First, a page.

Atlantic Intracoastal Waterway 1,000-mile inland waterway that runs from New York to Miami, Florida Between Georgia’s barrier islands and the Georgia coast gives commercial and recreational boating traffic safety from storms, strong currents, and waves of ocean routes. Savannah and Brunswick are Georgia’s two deep water ports
Georgia’s Tides A tide is a rise or fall of the sea level caused by gravitational pull of the sun and the moon Georgia’s coastline has six-foot to 9-foot tides (unusual) Georgia has semidiurnal tides (two high tides and two low tides daily) Spring tides (tides at highest) and neap tides (tides at their lowest)
Coastal Waterways: The Saltwater Marshes Four- to six-mile band of saltwater marshes are between barrier islands and the mainland These marshes cover about 500,000 acres Cordgrass makes up 95 percent of the saltwater marsh vegetation Sand fiddlers, mud fiddlers, snails, and crabs are common Provide food for herons, egrets, ibis, sandpipers, and the endangered wood storks
Coastal Waterways: Sloughs and Estuaries Freshwater sloughs (pronounced “slews”) are small ponds, swamps, and freshwater marshes Develop from marsh creeks that lose tidal flow Provides fresh water for forest animals Estuaries occur when freshwater rivers and salt water mix; include tidal rivers, sounds, and marsh creeks Crab, shrimp, fish, and shellfish thrive in these waters
Georgia’s Rivers Twelve principal river systems Savannah, Ogeechee, Altamaha (which combines Oconee and Ocmulgee), and Satilla rivers flow into Atlantic Ocean Chattahoochee and Flint rivers become part of Gulf of Mexico Oostanaula and Etowah rivers form the Coosa River, which flows through Alabama to the Gulf. Alapaha, Suwannee, and St. Mary’s form the Georgia-Florida border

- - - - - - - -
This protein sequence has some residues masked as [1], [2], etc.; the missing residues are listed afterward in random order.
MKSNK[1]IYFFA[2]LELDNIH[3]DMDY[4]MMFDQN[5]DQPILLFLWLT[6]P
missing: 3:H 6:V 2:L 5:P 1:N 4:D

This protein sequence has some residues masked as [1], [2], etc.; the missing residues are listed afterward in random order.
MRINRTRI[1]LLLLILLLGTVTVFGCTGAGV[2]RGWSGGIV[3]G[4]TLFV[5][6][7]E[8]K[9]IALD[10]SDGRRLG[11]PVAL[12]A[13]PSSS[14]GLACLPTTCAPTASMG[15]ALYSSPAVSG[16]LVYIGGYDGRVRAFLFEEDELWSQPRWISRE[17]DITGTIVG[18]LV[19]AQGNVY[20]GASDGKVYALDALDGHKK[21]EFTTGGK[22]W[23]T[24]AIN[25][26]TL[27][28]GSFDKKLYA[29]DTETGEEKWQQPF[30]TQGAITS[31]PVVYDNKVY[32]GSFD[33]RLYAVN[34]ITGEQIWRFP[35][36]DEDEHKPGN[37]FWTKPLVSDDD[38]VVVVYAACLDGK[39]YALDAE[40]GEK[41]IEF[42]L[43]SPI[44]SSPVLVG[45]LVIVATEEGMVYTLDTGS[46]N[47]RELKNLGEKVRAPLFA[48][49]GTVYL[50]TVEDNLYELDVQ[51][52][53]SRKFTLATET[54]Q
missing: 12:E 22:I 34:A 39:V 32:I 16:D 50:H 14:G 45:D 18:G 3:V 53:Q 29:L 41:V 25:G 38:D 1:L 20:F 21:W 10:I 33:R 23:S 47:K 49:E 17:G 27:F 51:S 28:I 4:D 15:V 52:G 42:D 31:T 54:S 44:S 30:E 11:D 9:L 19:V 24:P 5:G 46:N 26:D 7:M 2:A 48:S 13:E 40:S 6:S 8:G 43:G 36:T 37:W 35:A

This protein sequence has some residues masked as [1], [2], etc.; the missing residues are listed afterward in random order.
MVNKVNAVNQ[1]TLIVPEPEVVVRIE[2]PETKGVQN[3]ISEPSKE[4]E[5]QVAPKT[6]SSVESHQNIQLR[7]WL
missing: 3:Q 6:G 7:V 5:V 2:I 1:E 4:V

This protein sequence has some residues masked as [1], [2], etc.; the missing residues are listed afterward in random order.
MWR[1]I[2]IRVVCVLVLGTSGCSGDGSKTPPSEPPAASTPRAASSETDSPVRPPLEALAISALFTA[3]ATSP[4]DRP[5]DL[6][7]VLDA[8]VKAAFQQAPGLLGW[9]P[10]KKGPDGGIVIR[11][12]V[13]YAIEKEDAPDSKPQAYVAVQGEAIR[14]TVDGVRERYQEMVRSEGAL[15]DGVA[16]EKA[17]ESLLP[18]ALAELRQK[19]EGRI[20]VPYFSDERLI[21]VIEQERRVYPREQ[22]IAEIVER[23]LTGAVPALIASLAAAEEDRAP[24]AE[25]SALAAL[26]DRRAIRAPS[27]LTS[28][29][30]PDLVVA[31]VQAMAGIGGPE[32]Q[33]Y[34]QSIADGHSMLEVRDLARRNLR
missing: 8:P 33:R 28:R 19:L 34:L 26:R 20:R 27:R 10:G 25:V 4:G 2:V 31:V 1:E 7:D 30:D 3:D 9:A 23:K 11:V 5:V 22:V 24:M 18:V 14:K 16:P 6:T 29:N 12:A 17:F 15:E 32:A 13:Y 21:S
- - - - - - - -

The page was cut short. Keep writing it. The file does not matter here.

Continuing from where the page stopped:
Georgia’s Lakes No large natural lakes, but network of lakes formed from river system Many large lakes created by U.S. Corps of Engineers and the Georgia Power Company Carter Lake, Lake Lanier, Walter George, West Point, and Seminole generate hydroelectric power Thurmond Lake, Lake Oconee, and Lake Hartwell provide fishing, recreation, and boating opportunities
Georgia’s Ports Bainbridge and Columbus harbor two inland barge terminals Savannah’s port, the nation’s fifth largest container port, focuses on containerized cargo Brunswick’s port handles auto shipping, heavy equipment, farm machinery, and luxury tour buses
Reservoirs and Aquifers Little groundwater in northern half of Georgia Manmade Reservoirs (holding tanks) provide much water for northern Georgia Georgia major aquifers (natural water storage tanks) are in Coastal Plain Augusta features a nine-mile canal; today it is a National Park Heritage Area
This Confederate powder mill was located on the Augusta Canal. This photograph shows one of the canals locks. Locks routed water to the textile mills and other industries.
Towpath on the Savannah-Ogeechee Canal. One of the canal’s 6 locks located between the Ogeechee and Savanannah rivers.
Floodgate on the Savannah-Ogeechee canal. The gates could be opened by one man.